1. James B says:

        I say “bolt drawn double tenon”.  Calling it drawn helps describe how the bolt is oriented, and it is definitely a double tenon.

      2. James B says:

        I say “bolt drawn double tenon”.  Calling it drawn helps describe how the bolt is oriented, and it is definitely a double tenon.

  10. LDM says:

    I’m voting for a bolted Mortise & Tenon Joint.

    My woodworking instructor has a VERY similar joint that he uses (and has used for decades) for stuff he wants to be able to knock-down, like his workbench or bed frames.  The only difference I see is that he just drills a hole for the bolt in the tenon piece and uses a forsner bit to cut a hole for the washer & nut instead of cutting a T-shaped slot.  His version would be more structurally sound as it doesn’t eliminate as much wood.  You can also do it with one large blind-mortise.

  11. Anonymous says:

    The Makerbot Thing-o-matic has about a million of these connections. It’s 90% of its assembly.

    1. Bre Pettis says:

      We call it a “t-slot” but it’s nothing particularly special. We modified the way that fab@home were connecting things.

  12. Bill Griggs says:

    I not sure what the joinery is called but I do know that it helps to tape all the nuts in place prior to construction. That one tip saved at least an hour on the construction time of my Thing – O- Matic.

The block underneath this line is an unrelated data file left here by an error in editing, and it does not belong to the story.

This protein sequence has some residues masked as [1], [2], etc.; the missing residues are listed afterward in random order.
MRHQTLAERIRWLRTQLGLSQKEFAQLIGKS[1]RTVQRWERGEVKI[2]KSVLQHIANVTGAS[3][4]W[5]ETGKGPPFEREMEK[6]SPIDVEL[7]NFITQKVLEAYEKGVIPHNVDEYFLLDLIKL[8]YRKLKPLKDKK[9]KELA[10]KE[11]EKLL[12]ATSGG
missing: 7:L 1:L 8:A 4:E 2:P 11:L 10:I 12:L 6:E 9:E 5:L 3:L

Bill

  13. James B says:

    It has elements of a draw bore tenon, double tenon joint,  and knockdown fastening.  If it isn’t glued, I would call it a knockdown double tenon.  If there as adhesive involved, and the joint is permanent, I would call it a bolt drawn double tenon.  I’ve never seen this exact joint, but have built variations of all of those I described for hardwood furniture and cabinetry.

  14. We use them on our machines http://www.phlatboyz.com and have always referred to them as tabs and slots.When we started the business, we were looking for a connection system for our machines and came across a website that said this system was developed in the 60′s by a french designer trying to connect two pieces of plastics at right angles where glue would not work. Soon after there were many machines being designed like this.

  15. This is really two joints… VERY common in some fashion or other on beds… one is the double through-mortise and tenon, and the other is the ubiquitous bed-bolt.  Typically, the bed bolt would just be cleared out where the nut would go, and the hole for the bolt would be drilled to that cavity, rather than having the slot that the bolt goes through, but there it is. 

    rg

  16. I first saw it on a Makerbot, of course.

  17. I found similar joint used on an antique gas stove.  It was used to attach two cast aluminum parts using a cairage bolt head.  I can send you a picture if you like.  Someone needs to make a repository of all of the variants.  This would be a great resource for all of us using laser cutters and FDM too.